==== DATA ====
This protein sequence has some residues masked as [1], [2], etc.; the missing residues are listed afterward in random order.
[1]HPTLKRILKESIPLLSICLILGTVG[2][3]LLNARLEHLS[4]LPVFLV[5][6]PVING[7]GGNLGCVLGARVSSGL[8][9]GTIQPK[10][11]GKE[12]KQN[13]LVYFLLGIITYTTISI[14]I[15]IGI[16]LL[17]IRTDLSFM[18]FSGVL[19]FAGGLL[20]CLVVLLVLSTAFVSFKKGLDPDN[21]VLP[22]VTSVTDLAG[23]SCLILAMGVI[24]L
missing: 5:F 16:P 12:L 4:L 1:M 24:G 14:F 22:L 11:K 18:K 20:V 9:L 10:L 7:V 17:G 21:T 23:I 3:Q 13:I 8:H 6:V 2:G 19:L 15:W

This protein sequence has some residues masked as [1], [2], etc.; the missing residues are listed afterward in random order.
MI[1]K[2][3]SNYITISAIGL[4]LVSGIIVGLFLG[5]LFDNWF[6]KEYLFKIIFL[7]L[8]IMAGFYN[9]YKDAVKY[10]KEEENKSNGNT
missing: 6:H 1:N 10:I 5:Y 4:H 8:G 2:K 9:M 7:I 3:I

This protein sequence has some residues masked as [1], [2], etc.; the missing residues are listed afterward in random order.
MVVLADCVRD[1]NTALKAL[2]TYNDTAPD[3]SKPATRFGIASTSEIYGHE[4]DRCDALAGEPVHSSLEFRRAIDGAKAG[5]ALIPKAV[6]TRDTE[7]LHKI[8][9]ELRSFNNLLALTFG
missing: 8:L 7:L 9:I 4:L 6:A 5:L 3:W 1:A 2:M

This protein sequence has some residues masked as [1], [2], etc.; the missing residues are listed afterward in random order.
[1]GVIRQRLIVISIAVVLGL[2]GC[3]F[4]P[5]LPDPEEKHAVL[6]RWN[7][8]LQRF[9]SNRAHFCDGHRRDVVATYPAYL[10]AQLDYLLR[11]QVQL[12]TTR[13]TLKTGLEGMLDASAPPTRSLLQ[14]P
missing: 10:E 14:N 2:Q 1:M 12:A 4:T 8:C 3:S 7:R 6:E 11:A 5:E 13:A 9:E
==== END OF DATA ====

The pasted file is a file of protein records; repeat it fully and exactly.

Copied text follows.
This protein sequence has some residues masked as [1], [2], etc.; the missing residues are listed afterward in random order.
[1]HPTLKRILKESIPLLSICLILGTVG[2][3]LLNARLEHLS[4]LPVFLV[5][6]PVING[7]GGNLGCVLGARVSSGL[8][9]GTIQPK[10][11]GKE[12]KQN[13]LVYFLLGIITYTTISI[14]I[15]IGI[16]LL[17]IRTDLSFM[18]FSGVL[19]FAGGLL[20]CLVVLLVLSTAFVSFKKGLDPDN[21]VLP[22]VTSVTDLAG[23]SCLILAMGVI[24]L
missing: 5:F 16:P 12:L 4:L 1:M 24:G 14:F 22:L 11:K 18:K 20:V 9:L 10:L 7:V 17:G 21:T 23:I 3:Q 13:I 8:H 6:V 2:G 19:L 15:W

This protein sequence has some residues masked as [1], [2], etc.; the missing residues are listed afterward in random order.
MI[1]K[2][3]SNYITISAIGL[4]LVSGIIVGLFLG[5]LFDNWF[6]KEYLFKIIFL[7]L[8]IMAGFYN[9]YKDAVKY[10]KEEENKSNGNT
missing: 6:H 1:N 10:I 5:Y 4:H 8:G 2:K 9:M 7:I 3:I

This protein sequence has some residues masked as [1], [2], etc.; the missing residues are listed afterward in random order.
MVVLADCVRD[1]NTALKAL[2]TYNDTAPD[3]SKPATRFGIASTSEIYGHE[4]DRCDALAGEPVHSSLEFRRAIDGAKAG[5]ALIPKAV[6]TRDTE[7]LHKI[8][9]ELRSFNNLLALTFG
missing: 8:L 7:L 9:I 4:L 6:A 5:L 3:W 1:A 2:M

This protein sequence has some residues masked as [1], [2], etc.; the missing residues are listed afterward in random order.
[1]GVIRQRLIVISIAVVLGL[2]GC[3]F[4]P[5]LPDPEEKHAVL[6]RWN[7][8]LQRF[9]SNRAHFCDGHRRDVVATYPAYL[10]AQLDYLLR[11]QVQL[12]TTR[13]TLKTGLEGMLDASAPPTRSLLQ[14]P
missing: 10:E 14:N 2:Q 1:M 12:A 4:T 8:C 3:S 7:R 6:E 11:A 5:E 13:A 9:E